Without expounding upon the reasons why people play video games, the fact is that they consume billions of hours of billions of people's free time. At the present time, a little over two thirds of the world engages in this form of entertainment. It's not just the teeny boppers; 25 percent of players are over age 50. More than half a billion people play videogames for at least an hour a day.
Professional hacker. He could put his technical skills to work hacking the cloud like everyone else with programming skills is doing. The Amazon public cloud was recently hacked. Cloud computing is the junk bond of the computing world and it's a ripe target for hacking, yet people still buy it due to its low price. Apparently nobody learned that the $10 all you can eat buffet always leaves you with some indigestion.
Professional Social Media Specialist. Dell could utilize his exceptional Tweeting skills in engagement campaigns for other companies. He could write trash talk on Twitter as PR for notorious smack talkers like Kobe Bryant or Kevin Garnett.
Join HP. Better to go work for Meg Whitman, someone who actually knows how to be a CEO. HP (NYSE: HPQ) is now poaching all the clients from Dell anyways so why not just make it easier by joining his rival firm voluntarily? This way, MD can just migrate over his client relationships to Meg's firm and save her the trouble of having to take them out for cocktails once a month and send a follow up email the next day. Dell clients will gladly migrate; they won't be very happy after Blackstone's poisonous LBO. Although it seems unlikely that the current state of Dell's customer service could get any worse; every issue is troubleshot by wiping out the entire hard drive and reinstalling it using the startup CD, then rebooting the PC.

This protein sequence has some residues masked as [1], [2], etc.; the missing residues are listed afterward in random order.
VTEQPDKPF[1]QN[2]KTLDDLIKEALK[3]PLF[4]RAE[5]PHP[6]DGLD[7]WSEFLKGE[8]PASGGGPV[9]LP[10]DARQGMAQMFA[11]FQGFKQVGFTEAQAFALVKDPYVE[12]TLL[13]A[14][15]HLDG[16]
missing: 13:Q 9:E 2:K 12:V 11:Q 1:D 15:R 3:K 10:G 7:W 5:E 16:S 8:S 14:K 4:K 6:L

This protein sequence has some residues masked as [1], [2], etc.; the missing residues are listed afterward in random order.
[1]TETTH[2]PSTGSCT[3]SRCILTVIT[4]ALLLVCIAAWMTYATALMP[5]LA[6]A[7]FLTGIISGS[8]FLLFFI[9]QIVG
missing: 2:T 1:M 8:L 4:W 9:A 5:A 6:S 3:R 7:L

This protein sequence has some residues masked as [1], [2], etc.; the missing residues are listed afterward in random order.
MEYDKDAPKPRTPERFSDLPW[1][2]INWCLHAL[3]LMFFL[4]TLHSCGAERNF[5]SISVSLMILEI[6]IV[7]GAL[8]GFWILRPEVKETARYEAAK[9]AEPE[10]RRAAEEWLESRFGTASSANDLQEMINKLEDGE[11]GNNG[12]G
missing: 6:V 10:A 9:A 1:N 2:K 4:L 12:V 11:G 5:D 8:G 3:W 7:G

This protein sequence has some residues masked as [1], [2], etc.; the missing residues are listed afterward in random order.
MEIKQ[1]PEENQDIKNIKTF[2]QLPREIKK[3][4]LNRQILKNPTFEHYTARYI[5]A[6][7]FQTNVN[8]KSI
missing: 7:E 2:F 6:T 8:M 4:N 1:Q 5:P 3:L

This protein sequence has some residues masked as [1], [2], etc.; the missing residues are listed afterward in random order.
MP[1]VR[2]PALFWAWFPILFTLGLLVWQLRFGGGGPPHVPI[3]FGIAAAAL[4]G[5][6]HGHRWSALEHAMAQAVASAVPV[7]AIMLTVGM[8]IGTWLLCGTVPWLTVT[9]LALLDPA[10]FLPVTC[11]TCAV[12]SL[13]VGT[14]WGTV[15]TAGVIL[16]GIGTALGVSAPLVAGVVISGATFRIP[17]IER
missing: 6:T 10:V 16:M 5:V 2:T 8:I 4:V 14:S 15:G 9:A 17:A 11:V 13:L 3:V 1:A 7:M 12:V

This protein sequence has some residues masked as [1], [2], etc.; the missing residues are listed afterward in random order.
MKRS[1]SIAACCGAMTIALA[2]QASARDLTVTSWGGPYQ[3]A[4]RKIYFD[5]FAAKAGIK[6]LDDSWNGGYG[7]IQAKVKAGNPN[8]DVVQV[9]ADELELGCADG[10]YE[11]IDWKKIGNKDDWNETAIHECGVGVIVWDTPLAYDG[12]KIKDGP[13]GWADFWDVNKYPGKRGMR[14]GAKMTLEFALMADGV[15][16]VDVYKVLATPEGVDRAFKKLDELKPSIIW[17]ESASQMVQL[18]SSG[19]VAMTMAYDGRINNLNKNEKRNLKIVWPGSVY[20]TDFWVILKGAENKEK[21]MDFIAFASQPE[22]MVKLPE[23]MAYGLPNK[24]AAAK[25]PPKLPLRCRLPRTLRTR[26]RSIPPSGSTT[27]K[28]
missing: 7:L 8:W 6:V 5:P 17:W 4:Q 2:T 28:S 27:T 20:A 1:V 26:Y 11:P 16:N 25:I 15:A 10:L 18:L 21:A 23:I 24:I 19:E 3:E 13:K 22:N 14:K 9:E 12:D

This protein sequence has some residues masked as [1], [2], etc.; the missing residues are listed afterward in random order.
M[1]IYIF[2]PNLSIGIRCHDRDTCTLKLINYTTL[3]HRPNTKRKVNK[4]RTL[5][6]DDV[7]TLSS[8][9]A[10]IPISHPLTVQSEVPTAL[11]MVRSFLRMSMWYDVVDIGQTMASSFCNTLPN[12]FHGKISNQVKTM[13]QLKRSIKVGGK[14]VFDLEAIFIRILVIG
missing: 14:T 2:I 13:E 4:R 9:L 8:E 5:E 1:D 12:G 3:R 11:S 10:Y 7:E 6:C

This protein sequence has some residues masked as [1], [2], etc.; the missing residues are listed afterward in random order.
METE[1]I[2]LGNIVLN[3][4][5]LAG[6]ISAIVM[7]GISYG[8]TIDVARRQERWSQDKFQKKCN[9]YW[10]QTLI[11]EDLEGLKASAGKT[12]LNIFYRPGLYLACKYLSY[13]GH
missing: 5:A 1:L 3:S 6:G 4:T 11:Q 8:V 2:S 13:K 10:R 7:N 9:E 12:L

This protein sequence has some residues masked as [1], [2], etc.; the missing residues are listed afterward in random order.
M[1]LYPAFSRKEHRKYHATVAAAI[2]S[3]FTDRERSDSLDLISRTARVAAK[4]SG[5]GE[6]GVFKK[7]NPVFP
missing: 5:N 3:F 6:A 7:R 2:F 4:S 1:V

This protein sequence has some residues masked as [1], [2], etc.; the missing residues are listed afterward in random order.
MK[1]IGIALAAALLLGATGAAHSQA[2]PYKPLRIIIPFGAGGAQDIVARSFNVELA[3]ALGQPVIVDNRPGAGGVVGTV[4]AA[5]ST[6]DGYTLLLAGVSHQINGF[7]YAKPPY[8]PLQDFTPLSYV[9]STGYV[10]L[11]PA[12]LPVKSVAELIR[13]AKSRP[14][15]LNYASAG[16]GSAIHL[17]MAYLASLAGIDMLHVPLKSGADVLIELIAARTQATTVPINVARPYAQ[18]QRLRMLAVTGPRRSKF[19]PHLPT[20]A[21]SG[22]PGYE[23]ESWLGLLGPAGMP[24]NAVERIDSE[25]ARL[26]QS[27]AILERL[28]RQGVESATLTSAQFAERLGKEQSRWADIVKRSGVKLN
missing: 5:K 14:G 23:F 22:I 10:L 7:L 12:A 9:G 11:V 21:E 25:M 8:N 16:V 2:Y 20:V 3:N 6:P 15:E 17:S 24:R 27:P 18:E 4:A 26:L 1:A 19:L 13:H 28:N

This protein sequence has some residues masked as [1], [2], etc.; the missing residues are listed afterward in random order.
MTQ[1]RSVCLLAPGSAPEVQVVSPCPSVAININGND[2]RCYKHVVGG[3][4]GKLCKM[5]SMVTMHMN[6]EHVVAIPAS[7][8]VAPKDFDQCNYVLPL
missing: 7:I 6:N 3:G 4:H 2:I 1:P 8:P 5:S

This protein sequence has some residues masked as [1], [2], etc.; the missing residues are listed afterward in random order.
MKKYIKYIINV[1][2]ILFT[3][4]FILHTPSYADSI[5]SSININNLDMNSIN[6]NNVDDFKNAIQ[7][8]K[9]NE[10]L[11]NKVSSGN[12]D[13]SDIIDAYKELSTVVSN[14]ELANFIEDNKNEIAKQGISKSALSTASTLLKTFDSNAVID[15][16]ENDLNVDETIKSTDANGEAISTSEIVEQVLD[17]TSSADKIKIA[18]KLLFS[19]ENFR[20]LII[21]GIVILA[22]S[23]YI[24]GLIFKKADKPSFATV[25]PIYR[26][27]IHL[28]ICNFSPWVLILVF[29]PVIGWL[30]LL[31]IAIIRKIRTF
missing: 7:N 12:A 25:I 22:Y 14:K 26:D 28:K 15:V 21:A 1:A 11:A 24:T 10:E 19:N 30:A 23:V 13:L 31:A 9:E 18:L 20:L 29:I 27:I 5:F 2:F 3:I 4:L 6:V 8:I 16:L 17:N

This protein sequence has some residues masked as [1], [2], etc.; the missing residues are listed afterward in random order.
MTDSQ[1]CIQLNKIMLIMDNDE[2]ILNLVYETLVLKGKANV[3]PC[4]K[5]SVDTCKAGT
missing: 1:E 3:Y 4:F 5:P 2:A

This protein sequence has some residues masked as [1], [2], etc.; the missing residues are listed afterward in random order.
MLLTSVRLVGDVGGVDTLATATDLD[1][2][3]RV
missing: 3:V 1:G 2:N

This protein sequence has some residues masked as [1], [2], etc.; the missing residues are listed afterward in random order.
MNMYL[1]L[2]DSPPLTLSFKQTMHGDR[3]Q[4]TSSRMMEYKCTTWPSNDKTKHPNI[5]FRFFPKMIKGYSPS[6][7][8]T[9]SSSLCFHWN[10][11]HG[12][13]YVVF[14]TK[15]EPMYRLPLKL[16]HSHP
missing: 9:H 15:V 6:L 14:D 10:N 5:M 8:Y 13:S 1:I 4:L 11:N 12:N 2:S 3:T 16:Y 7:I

Join Xerox. Work for Xerox (NYSE: XRX) producing copy machines because he's not an innovator anymore - but he is great at copying what others do!
Join EMC. Michael D would fit well at EMC (NYSE: EMC), a firm just as shabby as his own in terms of being behind the eight ball. They lacked the intel to figure out that in order to maintain market share they should have put security tokens on mobile phones before the rest of the industry did.
Start a Hardware Recycling Company. Maybe he could found a company that recycles PC hardware. With the digital handheld "asset light" theme of today's world, clunky PC's are a thing of the past. Perhaps Dell should start a business disposing of the PC's that he sold us years ago as we discard them for our Samsung or Apple devices.
It's always sad to see a breakup happen, but perhaps Dell is better off without Dell. It's not as if Michael doesn't have very lucrative skills that can earn him a paycheck elsewhere in the technology sector. As I reflected upon in my post How to Solve a Rubiks Cube, entrepreneurship is the lifeblood of our languishing economy. Instead of plea bargaining for a spot on a sinking ship, maybe Michael D should tap his creativity and entrepreneurial spirit.
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 Thompson, Greg. "How Many People Play Video Games?" Love to Know Online. April 6, 2012.
 Lehrman, Robert A. "Video Game Nation: Why So Many Play." The Christian Science Monitor. March 18, 2012.
 TED Ideas Worth Spreading. We spend 3 billion hours a week as a planet playing videogames. Is it worth it? How could it be MORE worth it? Jane McGonigal Conversation. April 6, 2012.
Disclosure: I have no positions in any stocks mentioned, and no plans to initiate any positions within the next 72 hours.